Four in five investors yet to make tangible changes to portfolio due to inflation, research from Stake shows

Stake, a financial trading platform, has surveyed international investors to reveal their attitudes towards inflation.

The survey revealed that while most investors (60 per cent) are noticing inflation in their day-to-day lives, only one in five (20 per cent) have made tangible changes to their portfolio in response to it. The platform also revealed the sectors that have historically performed well during periods of increased inflation, and how traders have been behaving in these areas.

Commission-free trading platform, Stake, surveyed investors to reveal attitudes towards inflation in 2021 and how that correlates with trade behaviour. 

The firm writes that with the US Consumer Price Index (CPI) rising by 0.8 per cent in April, the greatest month-on-month increase since the 1980s and the index up 4.9 per cent in the 12 months to May 2021, Stake polled traders across three markets (UK, AU & NZ) to understand what impact the increased focus on inflation was having on trader attitudes and trade behaviour. 

The key highlights from the survey are: Three in five investors (60 per cent) say they are noticing inflation in their day-to-day lives.

The majority of investors (55 per cent) don’t believe that rapid inflation is a threat to their current portfolio.

Four in five investors (80 per cent) have not yet made tangible changes to their portfolio due to inflation.

However, if inflation continues to increase, more than half (53 per cent) of investors would consider a different investing approach. 

Stake has outlined some market sectors that have historically performed well during high inflation periods:


Over the last six months, no other sector has outperformed the S&P 500 Energy Index. Since the start of the year the sector has undergone a 44 per cent gain. Research out of asset managers Schroders found that the energy sector has outperformed inflation over a 12-month period 71 per cent of the time since 1973.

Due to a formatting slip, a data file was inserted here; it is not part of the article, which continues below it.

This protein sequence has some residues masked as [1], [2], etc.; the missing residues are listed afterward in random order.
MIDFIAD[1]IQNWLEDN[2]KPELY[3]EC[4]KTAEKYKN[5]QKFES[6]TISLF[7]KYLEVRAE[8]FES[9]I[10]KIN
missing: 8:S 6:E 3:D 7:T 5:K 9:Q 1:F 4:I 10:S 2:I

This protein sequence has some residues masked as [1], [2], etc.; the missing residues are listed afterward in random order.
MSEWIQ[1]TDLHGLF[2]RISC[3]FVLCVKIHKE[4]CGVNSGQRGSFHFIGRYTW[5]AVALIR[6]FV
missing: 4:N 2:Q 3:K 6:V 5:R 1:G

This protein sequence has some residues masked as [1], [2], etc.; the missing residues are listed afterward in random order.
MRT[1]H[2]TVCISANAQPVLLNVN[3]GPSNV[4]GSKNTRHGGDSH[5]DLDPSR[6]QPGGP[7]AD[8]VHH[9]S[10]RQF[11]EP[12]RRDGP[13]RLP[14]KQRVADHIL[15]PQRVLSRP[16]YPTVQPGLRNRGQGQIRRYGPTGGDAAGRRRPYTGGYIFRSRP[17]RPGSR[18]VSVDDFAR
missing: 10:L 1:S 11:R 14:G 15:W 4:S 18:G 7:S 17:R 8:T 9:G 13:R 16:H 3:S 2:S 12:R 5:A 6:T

Real Estate

Property values tend to increase during expansionary periods as leases and rents follow inflation. Property can be accessed through the stock market via Real Estate Investment Trusts. Stake suggests researching Equity REITs specifically for this, rather than mortgage REITs - inflation tends to lead to interest rate increases which increase the risk of holding debt.

Mining and materials

As with energy, a reliance on raw materials means their price is tightly correlated with inflation. The sector is currently up 14 per cent since the start of the year. Gold and other precious metals have traditionally been a portfolio-saver during inflation periods, however research indicates just a 16 per cent correlation between gold and inflation. 

Stake has seen the value of buy trades in this sector increase by 11 per cent in H1 of 2021, compared to H2 2020. Conversely, the value of buy trades in the tech sector has decreased by 37 per cent during the same period.

Andrew Dengate of Stake says: “Our research shows that while inflation is a factor investors are paying close attention to, we are seeing a considered and fairly strategic response with a number of investors looking for ways to leverage the opportunity that inflation could present.
“For example, the tech sector enjoyed a massive year in 2020, frequently dominating Stake’s most traded stocks, however as we’ve seen from the data, the value of buy trades has decreased in H1 2021 with some of the volume appearing to shift into sectors such as mining and materials, that have historically performed well during periods of higher inflation.”

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